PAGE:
In all likelihood, your air conditioner is the biggest energy consumer in your home. If you're using it regularly, you’re probably used to seeing huge utility bills by now, which is perfectly normal. However, you don’t have to acclimate to high electricity bills, because you can lower them even when you have your AC unit running every day. Following are some of the top AC energy saving tips that could lead to a reduced utilities tab by the end of the month.
For air conditioners, the lower you go, the more money you blow. So, if possible, set the thermostat to the highest temperature that will still keep you feeling cool. Maintaining a temperature that’s 10 to 15 degrees higher than the one you’re used to for 8 hours should save you up to 10% on your cooling bills every year.
Some sun rays are good for us, just not during the hottest days of the summer when you and your family are melting in the heat, and your AC unit is doing the best it can to keep everyone cool. The heat that sunlight brings can make your AC unit work harder to cool your home, and an AC unit working hard means it’s consuming more power than it should. So, keep the blinds, curtains, and drapes closed to keep the sun out.
One of the things that leads to massive energy consumption related to your AC unit is a poorly-insulated home. Older houses typically have insufficient insulation. Cracks are more common, and seals are more worn and weathered. To make sure the insulation in your home is up to par, have a utility provider or contractor perform a home energy audit. An energy auditor checks your house for leaks and makes recommendations to make your home more energy efficiency.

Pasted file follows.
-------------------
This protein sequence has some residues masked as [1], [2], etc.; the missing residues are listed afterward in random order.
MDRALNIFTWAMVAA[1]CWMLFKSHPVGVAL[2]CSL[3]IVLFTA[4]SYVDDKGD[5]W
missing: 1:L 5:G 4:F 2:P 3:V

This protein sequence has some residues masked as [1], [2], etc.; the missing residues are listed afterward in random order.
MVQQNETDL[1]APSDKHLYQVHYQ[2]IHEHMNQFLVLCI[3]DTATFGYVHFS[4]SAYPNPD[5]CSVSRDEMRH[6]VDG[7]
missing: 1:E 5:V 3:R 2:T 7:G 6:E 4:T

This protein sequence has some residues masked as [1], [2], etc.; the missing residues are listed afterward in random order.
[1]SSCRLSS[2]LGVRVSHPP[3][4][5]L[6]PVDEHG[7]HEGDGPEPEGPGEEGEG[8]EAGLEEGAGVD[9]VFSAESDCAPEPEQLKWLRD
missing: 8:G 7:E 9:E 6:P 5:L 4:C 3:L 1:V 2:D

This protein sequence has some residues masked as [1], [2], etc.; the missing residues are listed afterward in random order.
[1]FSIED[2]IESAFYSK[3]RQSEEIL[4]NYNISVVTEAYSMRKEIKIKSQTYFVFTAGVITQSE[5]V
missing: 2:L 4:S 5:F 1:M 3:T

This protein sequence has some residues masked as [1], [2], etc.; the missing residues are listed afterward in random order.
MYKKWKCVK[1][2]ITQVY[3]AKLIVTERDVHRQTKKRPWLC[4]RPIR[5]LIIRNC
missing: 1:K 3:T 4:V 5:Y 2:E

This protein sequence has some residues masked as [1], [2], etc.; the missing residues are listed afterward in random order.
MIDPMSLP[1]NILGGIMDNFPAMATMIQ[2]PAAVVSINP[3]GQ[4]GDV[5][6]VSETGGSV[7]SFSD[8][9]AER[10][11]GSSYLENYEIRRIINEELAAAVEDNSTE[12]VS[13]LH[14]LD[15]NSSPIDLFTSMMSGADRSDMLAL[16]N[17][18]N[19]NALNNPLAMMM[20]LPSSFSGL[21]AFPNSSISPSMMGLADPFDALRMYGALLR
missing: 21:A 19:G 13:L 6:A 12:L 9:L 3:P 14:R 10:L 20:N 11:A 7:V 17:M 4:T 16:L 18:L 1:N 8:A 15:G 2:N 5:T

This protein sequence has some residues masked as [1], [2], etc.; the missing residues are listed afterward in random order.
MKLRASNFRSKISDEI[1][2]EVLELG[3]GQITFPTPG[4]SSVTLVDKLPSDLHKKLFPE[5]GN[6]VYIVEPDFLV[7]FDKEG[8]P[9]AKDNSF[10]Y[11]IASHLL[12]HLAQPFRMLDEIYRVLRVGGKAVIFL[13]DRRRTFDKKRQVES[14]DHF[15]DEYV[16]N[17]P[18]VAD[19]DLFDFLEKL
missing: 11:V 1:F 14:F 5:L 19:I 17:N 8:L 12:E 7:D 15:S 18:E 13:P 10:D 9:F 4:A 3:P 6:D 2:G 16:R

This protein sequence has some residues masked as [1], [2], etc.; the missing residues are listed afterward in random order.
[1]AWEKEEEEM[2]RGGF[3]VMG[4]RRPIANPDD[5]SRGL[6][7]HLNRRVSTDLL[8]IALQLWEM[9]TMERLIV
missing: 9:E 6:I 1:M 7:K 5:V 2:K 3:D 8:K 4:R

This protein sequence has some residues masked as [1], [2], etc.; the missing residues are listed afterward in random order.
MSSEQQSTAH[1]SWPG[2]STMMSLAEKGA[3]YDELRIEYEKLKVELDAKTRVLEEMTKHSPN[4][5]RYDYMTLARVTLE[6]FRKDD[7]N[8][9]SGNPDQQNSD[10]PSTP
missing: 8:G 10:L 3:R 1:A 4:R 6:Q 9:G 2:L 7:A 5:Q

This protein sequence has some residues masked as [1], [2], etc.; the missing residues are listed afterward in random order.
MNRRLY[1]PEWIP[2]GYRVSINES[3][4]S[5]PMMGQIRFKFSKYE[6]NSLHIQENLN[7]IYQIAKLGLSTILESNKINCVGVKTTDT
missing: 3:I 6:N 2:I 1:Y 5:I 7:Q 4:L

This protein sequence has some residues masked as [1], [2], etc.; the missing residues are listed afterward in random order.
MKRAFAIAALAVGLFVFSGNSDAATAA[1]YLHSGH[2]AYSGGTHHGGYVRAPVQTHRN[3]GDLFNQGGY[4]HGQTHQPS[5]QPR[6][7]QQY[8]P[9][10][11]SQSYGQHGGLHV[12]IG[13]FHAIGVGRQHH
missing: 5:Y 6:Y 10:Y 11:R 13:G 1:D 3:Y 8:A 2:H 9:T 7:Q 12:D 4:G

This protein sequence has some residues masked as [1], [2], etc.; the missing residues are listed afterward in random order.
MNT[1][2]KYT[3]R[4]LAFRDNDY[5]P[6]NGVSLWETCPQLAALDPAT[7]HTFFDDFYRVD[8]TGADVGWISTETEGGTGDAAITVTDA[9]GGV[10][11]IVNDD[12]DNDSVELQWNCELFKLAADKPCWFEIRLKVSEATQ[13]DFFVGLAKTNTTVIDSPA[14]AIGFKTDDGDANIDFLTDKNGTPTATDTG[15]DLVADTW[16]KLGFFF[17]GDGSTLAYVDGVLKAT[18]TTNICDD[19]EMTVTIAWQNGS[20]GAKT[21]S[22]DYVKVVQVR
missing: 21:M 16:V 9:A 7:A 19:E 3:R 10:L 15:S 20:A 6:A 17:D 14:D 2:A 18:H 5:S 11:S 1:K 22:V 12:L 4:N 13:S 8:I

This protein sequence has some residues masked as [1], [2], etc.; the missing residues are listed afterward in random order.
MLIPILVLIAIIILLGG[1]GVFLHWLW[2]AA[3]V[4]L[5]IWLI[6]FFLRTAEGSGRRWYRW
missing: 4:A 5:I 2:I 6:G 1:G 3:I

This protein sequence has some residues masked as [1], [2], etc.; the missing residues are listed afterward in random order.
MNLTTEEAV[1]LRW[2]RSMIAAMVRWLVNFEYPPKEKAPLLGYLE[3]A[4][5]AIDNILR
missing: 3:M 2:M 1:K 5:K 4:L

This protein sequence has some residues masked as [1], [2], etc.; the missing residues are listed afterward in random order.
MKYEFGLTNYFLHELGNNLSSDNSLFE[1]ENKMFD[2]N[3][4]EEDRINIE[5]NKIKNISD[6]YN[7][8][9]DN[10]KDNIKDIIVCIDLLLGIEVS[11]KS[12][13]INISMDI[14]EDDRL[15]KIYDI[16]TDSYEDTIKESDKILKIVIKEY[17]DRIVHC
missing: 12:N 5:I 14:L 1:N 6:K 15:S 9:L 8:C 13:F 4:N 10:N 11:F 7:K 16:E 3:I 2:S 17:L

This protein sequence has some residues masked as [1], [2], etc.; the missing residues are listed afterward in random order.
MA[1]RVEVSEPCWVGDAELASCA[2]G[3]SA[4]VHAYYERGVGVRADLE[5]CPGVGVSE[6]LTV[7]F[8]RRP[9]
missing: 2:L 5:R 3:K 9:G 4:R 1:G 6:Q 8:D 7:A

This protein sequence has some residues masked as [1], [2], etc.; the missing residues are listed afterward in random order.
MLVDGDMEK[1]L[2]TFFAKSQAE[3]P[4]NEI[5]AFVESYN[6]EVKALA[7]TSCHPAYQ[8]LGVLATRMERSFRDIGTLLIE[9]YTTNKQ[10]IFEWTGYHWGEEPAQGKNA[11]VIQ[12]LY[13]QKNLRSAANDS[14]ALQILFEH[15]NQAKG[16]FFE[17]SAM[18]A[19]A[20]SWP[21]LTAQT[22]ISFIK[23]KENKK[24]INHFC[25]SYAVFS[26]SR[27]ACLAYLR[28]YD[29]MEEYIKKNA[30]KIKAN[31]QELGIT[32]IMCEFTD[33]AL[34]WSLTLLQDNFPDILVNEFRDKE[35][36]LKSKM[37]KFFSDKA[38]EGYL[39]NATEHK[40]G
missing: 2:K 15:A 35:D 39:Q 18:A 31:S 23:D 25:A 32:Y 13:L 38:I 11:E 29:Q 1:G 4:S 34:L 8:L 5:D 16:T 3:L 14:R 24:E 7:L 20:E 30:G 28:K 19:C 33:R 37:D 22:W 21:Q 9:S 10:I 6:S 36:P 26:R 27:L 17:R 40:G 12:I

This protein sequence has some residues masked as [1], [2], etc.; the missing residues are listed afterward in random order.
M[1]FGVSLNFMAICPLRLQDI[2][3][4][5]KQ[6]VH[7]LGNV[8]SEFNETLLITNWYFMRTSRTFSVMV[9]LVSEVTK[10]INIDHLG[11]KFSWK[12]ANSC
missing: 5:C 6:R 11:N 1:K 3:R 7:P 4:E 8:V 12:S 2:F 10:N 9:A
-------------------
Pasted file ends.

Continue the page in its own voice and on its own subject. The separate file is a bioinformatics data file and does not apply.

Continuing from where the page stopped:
Over time, the air filters on our air conditioners collect dust and debris, and eventually restrict air flow. When air flow is interrupted, your AC unit will strain to keep your home cool, and that will make it use more energy. Do not wait for your air filters to become clogged. Cleaning and changing them every 30 to 90 days should keep the air flowing smoothly through your unit.
Your thermostat is sensitive to heat. If it senses that the temperature around it remains higher than expected, it will keep the AC running until the whole area is cool enough. So, it makes sense to keep electronics and appliances that generate heat, like TVs, computers, and lamps, away from your thermostat.
Ceiling fans help circulate cool air all throughout the house, and that means your AC doesn’t have to work as hard to pump cool air into the room. The improved air circulation should also allow you to set your thermostat four degrees higher without reducing your comfort. Ceiling fans use less electricity and they help your AC unit do its job more efficiently.
Your AC unit will always need regular maintenance, and it would be wise to have qualified professionals perform the task once a year. The AC maintenance technician will ensure that all its essential parts are clean, all drains are clear, and its refrigerant levels are just right, among other things. All these checks make your AC work more efficiently, leading to lower energy use and reduced energy bills.
An AC unit that is more than 10 years old will probably require major repairs now and then. An air conditioner that is frequently repaired is likely to become less efficient over time. When you decide to replace it, go for an ENERGY STAR room air conditioner. It uses at least 10% less energy than most new models without the ENERGY STAR label. Or, even better, try an AC unit that also has a high Seasonal Energy Efficiency Ratio (SEER).